The brain and the spinal cord form the central nervous system. Weighing approximately 1-1.5 kg, the brain acts like a computer system regulating many of our bodily processes, including basic functioning, such as respiration, temperature, appetite, movement and cognitive processes like thoughts, memory and emotion.
Protected within the skull, the brain is a symmetrically shaped structure which is divided into 2 hemispheres: the right and a left hemisphere. The left side of the brain controls the right side of the body; the right side of the brain controls the left side of the body.
The cerebral cortex makes up the surface of the brain; it is highly folded giving it a very large surface area. The cerebral cortex is divided into 4 sections: the occipital, parietal, temporal and frontal lobe. Although each lobe is specialised to control particular functions, all work together to control the body.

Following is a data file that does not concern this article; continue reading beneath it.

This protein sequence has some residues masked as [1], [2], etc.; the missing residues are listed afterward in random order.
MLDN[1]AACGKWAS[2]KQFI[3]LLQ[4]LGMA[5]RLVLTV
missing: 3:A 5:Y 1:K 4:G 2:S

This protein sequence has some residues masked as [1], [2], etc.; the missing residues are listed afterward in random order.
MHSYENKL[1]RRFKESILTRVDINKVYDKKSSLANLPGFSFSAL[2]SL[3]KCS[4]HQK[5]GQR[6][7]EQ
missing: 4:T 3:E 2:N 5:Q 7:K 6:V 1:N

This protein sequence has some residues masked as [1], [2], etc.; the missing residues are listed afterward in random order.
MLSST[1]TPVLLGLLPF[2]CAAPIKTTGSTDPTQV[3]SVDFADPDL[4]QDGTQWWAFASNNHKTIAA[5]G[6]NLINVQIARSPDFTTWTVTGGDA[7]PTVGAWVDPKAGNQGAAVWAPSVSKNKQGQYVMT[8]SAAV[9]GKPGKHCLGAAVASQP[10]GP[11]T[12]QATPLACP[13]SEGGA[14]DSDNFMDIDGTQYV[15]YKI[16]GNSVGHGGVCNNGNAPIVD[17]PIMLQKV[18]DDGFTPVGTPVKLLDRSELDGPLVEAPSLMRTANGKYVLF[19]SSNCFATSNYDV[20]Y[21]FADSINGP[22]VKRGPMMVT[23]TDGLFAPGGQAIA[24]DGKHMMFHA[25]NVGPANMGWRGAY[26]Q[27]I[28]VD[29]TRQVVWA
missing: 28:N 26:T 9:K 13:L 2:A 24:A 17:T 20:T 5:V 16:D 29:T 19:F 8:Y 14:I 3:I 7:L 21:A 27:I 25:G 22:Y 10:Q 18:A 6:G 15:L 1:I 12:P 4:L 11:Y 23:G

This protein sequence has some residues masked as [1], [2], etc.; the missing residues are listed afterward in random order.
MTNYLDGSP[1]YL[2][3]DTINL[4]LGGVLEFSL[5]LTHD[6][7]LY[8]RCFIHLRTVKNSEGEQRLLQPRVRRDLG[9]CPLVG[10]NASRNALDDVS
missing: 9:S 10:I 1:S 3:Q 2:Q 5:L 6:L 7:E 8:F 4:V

Above: A diagram showing the four lobes of the cerebral cortex
The Frontal Lobe
The frontal lobe contains four main areas:
- The primary motor cortex - involved in the initiation of voluntary movements, particularly in the execution of distinct, well-defined movements
- The premotor area - which plays a key role in the planning of motor activity and the initiation of voluntary movement by controlling the orientation of the body and its limbs
- The prefrontal cortex - which is implicated in social behaviour and personality
- Broca’s area – is part of the prefrontal cortex and is important in the production of written and spoken language
This has 3 main functions:
- Bringing together information about our sense of touch and joint position
- Making sense of the relationship between objects in space
- Aspects of language comprehension
The temporal lobe contains four key regions:
- The primary auditory cortex receives information from the ears and plays an important role in the detection of patterns of sound and the location of sound
- Wernicke’s area is important in the comprehension of language
- The medial temporal lobe is involved in learning and memory
- The anterior temporal cortex is believed to store facts about people and the world
The Occipital Lobe
This is mainly concerned with vision. The primary visual cortex contains a map of the visual field that receives information from the eyes and relays it to the visual association cortex. The visual association cortex contains around 30 further maps involved in processing information about form, depth, movement and colour.